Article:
In Parashat Toldot, we see the triumph of merit and the rejection of identity. In the story of Isaac’s blessings, there’s a departure from the expected, as the younger Jacob takes precedence over his older brother, Esau. Within the societal norms of that time, it was conventional wisdom that the elder, Esau, should naturally inherit the sought-after blessing from his father. However, the narrative takes an unexpected turn, with Jacob emerging as Isaac’s heir. The Torah, with its keen emphasis on merit, challenges the prevailing notion that privilege should be given to someone by dint of their birth.
As we delve into the text, the proactive pursuit of the blessing by Jacob comes into sharp relief. His recognition of the spiritual significance prompts strategic actions that showcase merit through determination and resourcefulness. Here lies a fundamental truth – destiny is not solely dictated by identity; merit is the decisive factor. The obvious question is: why should Jacob’s deceit be applauded or rewarded?
It could be argued that Isaac knew all along that it was Jacob he was blessing and not Esau. Perhaps. Perhaps not. Regardless, I believe that this issue is secondary to what the text is trying to convey to us. And it is clear that Isaac stands by his blessing of his younger son.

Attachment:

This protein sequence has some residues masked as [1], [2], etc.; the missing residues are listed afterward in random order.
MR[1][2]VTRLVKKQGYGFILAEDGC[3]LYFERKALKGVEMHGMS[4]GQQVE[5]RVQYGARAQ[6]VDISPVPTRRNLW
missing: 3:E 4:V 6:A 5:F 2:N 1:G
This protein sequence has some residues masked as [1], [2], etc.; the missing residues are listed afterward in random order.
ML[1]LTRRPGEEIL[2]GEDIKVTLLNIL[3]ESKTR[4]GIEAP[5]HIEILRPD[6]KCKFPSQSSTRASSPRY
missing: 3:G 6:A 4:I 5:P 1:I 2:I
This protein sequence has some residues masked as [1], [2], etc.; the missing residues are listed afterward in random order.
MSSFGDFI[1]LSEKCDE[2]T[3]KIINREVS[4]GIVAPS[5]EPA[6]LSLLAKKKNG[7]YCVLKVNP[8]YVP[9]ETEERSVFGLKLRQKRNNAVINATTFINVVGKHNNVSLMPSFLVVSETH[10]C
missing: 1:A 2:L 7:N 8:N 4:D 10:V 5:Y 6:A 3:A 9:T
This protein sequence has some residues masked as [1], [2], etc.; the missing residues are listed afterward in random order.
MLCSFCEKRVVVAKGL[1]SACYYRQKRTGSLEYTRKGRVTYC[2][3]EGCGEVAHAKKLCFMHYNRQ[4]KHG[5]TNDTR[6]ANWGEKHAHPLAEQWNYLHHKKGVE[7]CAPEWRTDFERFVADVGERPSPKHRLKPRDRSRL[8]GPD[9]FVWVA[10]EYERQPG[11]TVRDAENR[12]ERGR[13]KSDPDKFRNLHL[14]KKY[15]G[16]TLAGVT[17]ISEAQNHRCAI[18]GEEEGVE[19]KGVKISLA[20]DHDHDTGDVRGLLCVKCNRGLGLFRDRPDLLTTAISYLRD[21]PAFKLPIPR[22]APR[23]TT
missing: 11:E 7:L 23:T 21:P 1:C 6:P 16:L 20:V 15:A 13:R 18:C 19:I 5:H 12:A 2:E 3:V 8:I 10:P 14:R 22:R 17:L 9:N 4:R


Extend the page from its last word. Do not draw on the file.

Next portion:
If we look at Genesis 28:3-4, after the deception, Isaac affirms his blessing. He blesses his son once again, fully aware of who he’s blessing, and he adds the blessing that his son will continue Abraham’s promise of becoming a great nation and of inheriting the land of Israel.
In the tradition of the time, the eldest was bestowed with the father’s blessing. This moment is a paradigm shift, one that encourages us to question entrenched beliefs, challenging the narrative that birthright should eclipse merit. It urges us to consider that passion-driven and purposeful merit should be what determines the blessings we receive and the paths we choose. The Torah asks us to contemplate a paradigm where effort, character, and deeds reign supreme over preconceived notions of identity.
In the Birkat Hamazon, the Grace After Meals, we pray:
May the Merciful One consider us worthy of the messianic era and life in the world that is coming.
Harachaman, Hu yezakenu limot hamashiach ulchayei ha’olam haba.
It is not because of our identity that we should be rewarded. It is because of merit. If we are to be worthy of the ultimate redemption, it is through our own actions, our own conduct. This idea aligns with the Toldot narrative, acknowledging that our actions and merits shape our destiny.
In rejecting that things must be the way they are simply based on things over which we have no control, we ask, “Why?” We ask, “Why must it be that way? Why can’t I choose a different path?” In asking “Why”, we embark on a journey that challenges us to choose a path where actions, not just identities, sculpt our destinies.